The reality is that an organisation 'Child Soldiers International' (CSI) has sent a letter to the Ministry of Defence (MoD) protesting about sixteen year olds joining the Army. There are many reports and interviews flying around and people wittering on about the Army 'no longer routinely deploying children into conflict,' and some are even claiming that we are, 'No better than those in Central Africa,' when it comes to child soldiers.
But I have to say the signatories of the CSI document don't speak for me and here's why:
1. I have seen more lives changed for the better than the worse by recruiting younger men.
I've seen kids escape lifestyles and environments that would have potentially seen them criminalised, impirsoned, abused and even dead. Their time in the army changed who they were and made them different men, and better citizens.
2. The youngest death in conflict I know of was that of a soldier depyoed days after his 18th birthday and the reality is that any death, conflict or otherwise, is a tragedy and the clichéd 'doing what they loved' doesn't make it any difference. Raising the entry age to 20 or 21 as some suggest is an interesting suggestion - does this mean that there is a lesser wrong or sadness in a KIA situation fir those who are older? Of course not - all emotive tosh I'm afraid for ALL deaths in conflict are awful and tragic.
(And there are so many who already misunderstand Remembrance and foolishly talk about glorifying war and the like - this is part of the same ignorance and spin).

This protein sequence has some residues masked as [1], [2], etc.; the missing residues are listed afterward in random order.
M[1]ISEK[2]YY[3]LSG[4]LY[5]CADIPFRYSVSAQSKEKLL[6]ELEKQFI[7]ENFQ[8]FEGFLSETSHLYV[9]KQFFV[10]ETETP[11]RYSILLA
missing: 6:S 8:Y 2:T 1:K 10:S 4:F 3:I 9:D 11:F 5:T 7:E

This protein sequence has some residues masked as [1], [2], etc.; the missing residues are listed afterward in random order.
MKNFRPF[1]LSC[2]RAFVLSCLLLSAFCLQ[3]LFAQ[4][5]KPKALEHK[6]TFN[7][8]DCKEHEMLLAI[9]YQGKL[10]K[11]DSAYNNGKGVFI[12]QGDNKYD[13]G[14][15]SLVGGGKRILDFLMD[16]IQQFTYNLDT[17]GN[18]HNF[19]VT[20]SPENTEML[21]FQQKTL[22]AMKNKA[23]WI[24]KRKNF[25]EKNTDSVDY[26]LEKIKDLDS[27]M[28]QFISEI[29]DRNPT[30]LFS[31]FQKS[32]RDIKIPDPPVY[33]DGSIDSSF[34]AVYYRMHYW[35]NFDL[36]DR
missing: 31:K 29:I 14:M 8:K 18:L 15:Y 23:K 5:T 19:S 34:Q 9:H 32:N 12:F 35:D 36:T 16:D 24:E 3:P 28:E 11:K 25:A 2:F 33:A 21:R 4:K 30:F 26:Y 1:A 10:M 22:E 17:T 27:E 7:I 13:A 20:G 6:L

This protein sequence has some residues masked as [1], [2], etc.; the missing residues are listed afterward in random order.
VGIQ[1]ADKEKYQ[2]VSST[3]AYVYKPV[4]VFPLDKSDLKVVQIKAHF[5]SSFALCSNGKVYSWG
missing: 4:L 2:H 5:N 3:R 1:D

3. I would rather see the less than a thousand youngster who join up each year being taught a trade and receiving education in a military setting than sitting around as NEETs and getting into trouble with the law and the community in which they live. Raise the age to 20/21 and we'd be able to restrict our I take because of their criminal records perhaps?
4. The ability to join the army rather than be conscripted or coerced is something that seems to be being overlooked (or perhaps ignored) here. Those who join tend to do so because they want to join - I've met some where the family 'encouraged' them and whilst some left after a brief stay - as many found they liked their new family and stayed to see out a significant career.
So here we are - using the te minute rule - my internal dialogue and my external views if asked today.
I would rather see youngsters come, find the Values and Standards of the British Army (which are life changing) and get some education and opportunities to get fit and test themselves (in our family that's what Air Cadets and the Duke of Edinburgh's Award provide) in a variety of settings.
And if you really care about Child Soldiers - February 12 is 'Red Hand Day'
Be vocal then.